and there is a nondeclared variable pc added by the PlusCal to TLA+
translation.
 Page 18, line 5

Every following state highlights with variables that have changed
from the previous state.
Better would be:
Every following state highlights with red the variables that have
changed from the previous state.
 Page 22, line 1

Unfortunately, there are no good options.
This is not accurate. In particular, the objection of bullet two is
misleading. First of all, it is impossible to write in TLA+ that the
process can't stutter between the withdrawal and deposit.
(You can understand the book without knowing this,
but if you're curious you can look
here
to find out why not.)
The correct statement is that,
by adding the keyword
fair
in front of
process
in the code, we can specify that the process doesn't stop until it's
gotten to the end.
The fact that there's no way to implement it is
irrelevant. It's impossible to implement the safety part of the
spec because a cosmic ray could hit the computer and cause it to do
something not allowed by the spec. Verifying a property shows
that if a behavior satisfies the spec, then it satisfies the
property. This may or may not be useful. Many specs people
write are not implementablefor example, they may contain unbounded
queues, or variables whose value can be an arbitrary integer. It
requires engineering judgment to know whether or not the inability to
implement those things makes it useless to know that the spec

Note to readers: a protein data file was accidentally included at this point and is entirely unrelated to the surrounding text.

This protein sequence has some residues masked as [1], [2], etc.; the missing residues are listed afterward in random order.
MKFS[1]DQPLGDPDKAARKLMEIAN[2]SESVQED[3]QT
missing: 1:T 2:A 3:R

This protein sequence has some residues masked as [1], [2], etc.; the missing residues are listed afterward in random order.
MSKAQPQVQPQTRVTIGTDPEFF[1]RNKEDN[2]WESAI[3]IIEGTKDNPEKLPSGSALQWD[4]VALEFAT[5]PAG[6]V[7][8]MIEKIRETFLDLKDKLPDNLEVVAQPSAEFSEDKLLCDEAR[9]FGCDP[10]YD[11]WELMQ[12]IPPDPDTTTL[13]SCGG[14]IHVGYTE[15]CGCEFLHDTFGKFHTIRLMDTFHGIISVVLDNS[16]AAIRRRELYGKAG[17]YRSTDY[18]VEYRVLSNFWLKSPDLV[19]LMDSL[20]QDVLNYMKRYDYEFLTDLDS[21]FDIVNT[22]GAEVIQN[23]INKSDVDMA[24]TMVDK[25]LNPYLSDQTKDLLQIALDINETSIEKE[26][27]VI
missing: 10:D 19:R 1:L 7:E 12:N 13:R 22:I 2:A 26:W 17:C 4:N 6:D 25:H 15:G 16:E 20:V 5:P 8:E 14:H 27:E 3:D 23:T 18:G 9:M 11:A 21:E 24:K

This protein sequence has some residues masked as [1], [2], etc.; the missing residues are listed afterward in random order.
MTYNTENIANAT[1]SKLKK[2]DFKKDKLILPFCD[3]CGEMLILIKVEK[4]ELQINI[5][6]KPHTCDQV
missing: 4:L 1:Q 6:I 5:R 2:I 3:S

satisfies some property. It's useful to know that the spec with
the fairness assumption satisfies
EventuallyConsistent .
That's because there would be something seriously wrong with the spec
if fairness didn't imply
EventuallyConsistent .
This is not the right place to discuss fairness and
liveness, and that discussion is deferred to Chapter 6 of the book.
However, it would be useful point to that discussion. I think
something like the following belongs here:
For now, the PlusCal specs we write allow processes to stop
at any time. They therefore describe what a system is allowed
to do, but not what it must do. Chapter 6 explains how we
write specs that specify what must happen.
Chapter 2
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 Page 24, line 3

This is for backwards compatibility reasons.
I don't know with what this is supposed to be backwards compatible.
 Page 24, line 9

It would be a good idea for item (4) to mention that comments can be
nested to arbitrary depth, since, for some unfathomable reason, that's
not true of most programming languages.
 Page 24, lines 5 to 1

This paragraph should refer to the tip on the following page,
which explains how to evaluate expressions
without running the entire spec.
 Page 26, lines 10 to 1

In the = VS := section,
I don't like the explanation of
=
in the variable declaration as an
initial assignment.
It would be better
to say that a variable's declaration includes its initial value (as an
optional part).
Also, this would be a good point to introduce the distinction between
legal PlusCal specs and ones that TLC can handle. For example,
this is perfectly legal PlusCal:
variables z = (x=y), x = 2, y = 2;
The TLAPlus proof system treats it exactly the same as
variables x = 2, y = 2, z = (x=y);
It's just TLC that can't handle the first.
 Page 27, line 3

In introducing the
..
operator, it should be mentioned
that
3..1
equals
{} (the empty set).
 Page 27, line 10

All elements in the set must have the same type
This is inaccurate. First,
{"a", 1}
is a legal PlusCal expression; it's TLC that can't deal with it.
Second, being of the same type is a sufficient but not necessary
condition for TLC to be able to deal with an expression. For example,
it has no trouble with
{{1}, {"a", "b"}}
It's usually the case that TLC cannot handle sets containing
elements of different types. However, there's one important